It’s a spin-off! – Adding to ‘Altruism’

Today my mum wrote a post on altruism, which triggered something old and familiar hiding away in the back of my mind. As she noted in her post, it simply feels good to do good; yet is reaping personal gains from one’s altruistic acts a perversion of the spirit of altruism? Now I will drop my story into the pot to add to her contribution.

Some number of years ago when I was 16 and the very same ruminator that I have always been, I voluntarily paid a visit to the school counsellor to talk about an internal conflict I was struggling with.

She welcomed me in. I sat down on the sofa. She asked me what I wanted to talk about. So I outlined what had been on my mind:

“I’ve been thinking about doing good things to help other people. I’ve always had this strong feeling that I want to do things to help people, that I want my job to be one that is about helping people. It’s been a drive that has always been there. I never used to think there was anything amiss with that, I mean I don’t know where it comes from… I once came up with the rationale that it was because there was nothing else I needed in life… That I had already got so much that there was really nothing else for me but to help other people to have as much luck as I have had. To help them know freedom and happiness and opportunity as much as possible, just for themselves, just because everyone should have this experience of life. I’ve felt this desire since childhood. But even if I don’t quite know why this has been such a strong feeling, I used to think ‘Well… wanting to help people, make their life easier or happier, that shouldn’t be anything to worry about right?’

But lately I’ve been thinking about what is underneath the desire to help people. What is the basic reason, the thought from which there is no exit?  And what it comes down to, personally, is that it feels good when I’ve helped someone. To see them feeling good, to know that I’ve made something easier for them… It makes me feel happy, more than happy, like there is something glowing deep in my chest, and like I could sail through the next days without any need for food.

So then I realised. Self-interest is the root of altruism. That’s what it comes down to. We do it because it makes us feel good. So even if you think you’re doing a good deed because you want to help the other person… that’s not true is it, you’re doing the good deed because you want to make yourself feel good. Even if you think you’re interested in the other person, ultimately what you’re interested in is yourself. Everything returns to selfishness.

Everything returns to selfishness. We can never really think of another? Even when we’re trying to share and work for another’s benefit… When it comes down to it we can never step outside of ourselves. We are always alone, stuck in ourselves, doing only for ourselves, thinking only for ourselves. Is this all there is? Is that it for being human, this limited existence?”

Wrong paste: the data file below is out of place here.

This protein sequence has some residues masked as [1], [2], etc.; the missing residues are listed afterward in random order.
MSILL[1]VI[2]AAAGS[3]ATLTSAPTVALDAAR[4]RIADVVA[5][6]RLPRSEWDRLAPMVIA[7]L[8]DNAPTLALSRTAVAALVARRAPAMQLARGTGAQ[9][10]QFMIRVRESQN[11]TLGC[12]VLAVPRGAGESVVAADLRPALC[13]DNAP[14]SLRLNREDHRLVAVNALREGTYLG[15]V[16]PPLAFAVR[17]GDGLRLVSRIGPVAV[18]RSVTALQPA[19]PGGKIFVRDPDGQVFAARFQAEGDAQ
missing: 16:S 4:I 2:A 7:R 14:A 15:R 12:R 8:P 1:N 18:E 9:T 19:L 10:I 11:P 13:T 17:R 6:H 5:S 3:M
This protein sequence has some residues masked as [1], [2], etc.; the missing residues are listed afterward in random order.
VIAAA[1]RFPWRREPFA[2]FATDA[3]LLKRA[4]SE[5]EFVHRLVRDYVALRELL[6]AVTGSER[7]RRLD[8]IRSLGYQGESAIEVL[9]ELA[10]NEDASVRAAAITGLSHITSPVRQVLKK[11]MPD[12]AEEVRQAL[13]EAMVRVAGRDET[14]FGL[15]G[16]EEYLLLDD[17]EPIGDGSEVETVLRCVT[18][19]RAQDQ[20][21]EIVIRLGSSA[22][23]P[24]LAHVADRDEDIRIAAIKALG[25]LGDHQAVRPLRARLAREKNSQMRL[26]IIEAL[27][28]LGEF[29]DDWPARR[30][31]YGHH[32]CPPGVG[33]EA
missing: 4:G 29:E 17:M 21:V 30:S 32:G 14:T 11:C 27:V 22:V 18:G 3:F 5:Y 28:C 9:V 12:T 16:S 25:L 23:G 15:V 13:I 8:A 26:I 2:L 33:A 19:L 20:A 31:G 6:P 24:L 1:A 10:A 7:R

Cue the teary eyes and crestfallen face. At the heart of it.. I was feeling that… there was something lonely about that. It seemed somehow that human existence was fundamentally lonely. This made me really, really sad.

What did the counsellor say?

“Well I don’t know what to say to that. I don’t know what to tell you,” she said as she gave me kind eyes and a tissue. “But…….” she started with a burgeoning smile, “I hope you’ll come back and talk to me again. You’re a very interesting person!”

My mind did a double-take in response. ‘Huh? You’re a counsellor! You’re supposed to have answers! I’m an interesting person?? What can I do with that? How does that help? Tell me what to do…………………?’

Of course I was aware it would have been childish to reply like that so instead I sat there and sniffled and wiped my eyes.

I did go back to see her once or twice after that, to talk about something else on my mind, because in all honesty she was good to talk to. Non-judgemental, reasonable, wise, well-meaning. Although I desperately wanted her to tell me what to do, she never did. What she provided with her airy, quiet office was an open space for my thoughts when the rest of the school was clearly not the place for them.

It took a few more years of thinking and living before I could move on from that depressing conclusion. At some point I realised that this singularity of experience and understanding does make sense,  it is simply a condition of having life as this discrete human identity. Yes, we each have this one body and can only be ourselves. Even if we all had the same brains and the same genes if we each have a physical body in a non-uniform physical space, then we would still all experience different things because we can not stand in the same spot at the same time. Beside me is not where I am. And yes, we have to care about our own selves and survive. That is the deal. There is nothing wrong with that, and it can’t be helped.